A fantasy world better left unexplored
“Why is it that there are people who get what they want, and others who strive hard and don’t get anything? — I don’t know, it must be destiny — Do you believe in destiny? — I don’t know, when I was little I believed in love.” This is one of the many verbal exchanges that go for big meanings in Amapola, the debut film as a director of US-based Argentine production designer Eugenio Zanetti, who’s worked extensively in many formulaic Hollywood films such as There Be Dragons, The Haunting, What Dreams May Come, and Last Action Hero.
According to the press release, Amapola is a romantic comedy narrated in the vein of magic realism, featuring a musical version of Shakespeare’s A Midsummer’s Night Dream (and some other musical numbers which include mambo), and with a lead, Amapola, who has a gift for seeing the future and time travelling, so she can make amends for her mistakes (and those of others) and dream of a better world where she can be happy and win back a long-lost love. As a background, are the 1976-1983 Argentine military dictatorship and the Malvinas War (including some lines from a speech by ex-president Leopoldo Galtieri). Unfortunately, the press release is right as Amapola is all these things — but put together in a contrived, senseless manner. Not that it could have been something different, for it’s the type of film doomed from the very start.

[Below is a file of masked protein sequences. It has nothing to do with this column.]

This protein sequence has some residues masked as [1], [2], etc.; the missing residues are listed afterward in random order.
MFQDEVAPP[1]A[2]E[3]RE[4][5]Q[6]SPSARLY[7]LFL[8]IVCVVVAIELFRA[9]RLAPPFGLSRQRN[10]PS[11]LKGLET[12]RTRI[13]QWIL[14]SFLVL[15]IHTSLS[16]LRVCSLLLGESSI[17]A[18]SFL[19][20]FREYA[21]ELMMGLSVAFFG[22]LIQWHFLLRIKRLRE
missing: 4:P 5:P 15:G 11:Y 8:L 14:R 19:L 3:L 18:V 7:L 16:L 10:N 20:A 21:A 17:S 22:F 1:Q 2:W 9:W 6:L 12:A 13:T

It’s very clear that Amapola takes place in a universe far away from reality, but even a fantastic environment calls for some originality and a sense of real magic instead of having pretentious characters, plots, subplots, occurrences and dramatic turning points that are corny, trite, and arbitrary. A fantasy world needs a personality of its own, not a constant explanation of what the movie wants to convey.
As for the casting, Ana María Picchio and Adriana Aizemberg only appear in one shot each. Why bother having good actresses if they don’t get to act? Same thing with Nicolás Pauls, who doesn’t utter a single line — although considering his limited acting ability, maybe it’s better off like this. Then there’s Geraldine Chaplin, who hasn’t had a decent role in a decent movie for ages. Needless to say, Amapola is no exception. As for Luciano Cáceres, he does his best, but there’s always so much he can do. François Arnaud, the good looking long-lost love of Amapola, comes across as more of a model than an actor
Last but not least, there’s the glossy, polished cinematography typical of a certain kind of advertising cinema, which is ok for commercials of expensive cars, fine clothing or pricey summer resorts, but it’s quite tacky and formulaic here — all the more so because it pretends to be refined and elegant. Just picture golden, yellowish surfaces and reflections covering it all — literally — as though there were sunsets and sunrises left, right, below and above. For the sequences taking place in the future, the palette is bluish and greyish since the future is cold and bleak. Such a tacky, unimaginative set of aesthetics is hard to digest.
But there are two good things about Amapola: first, in terms of technique, it’s professionally shot — like a Hollywood movie, if you will. Secondly, it only runs for 84 minutes. Yet, it wouldn’t be a surprise if it still feels too long.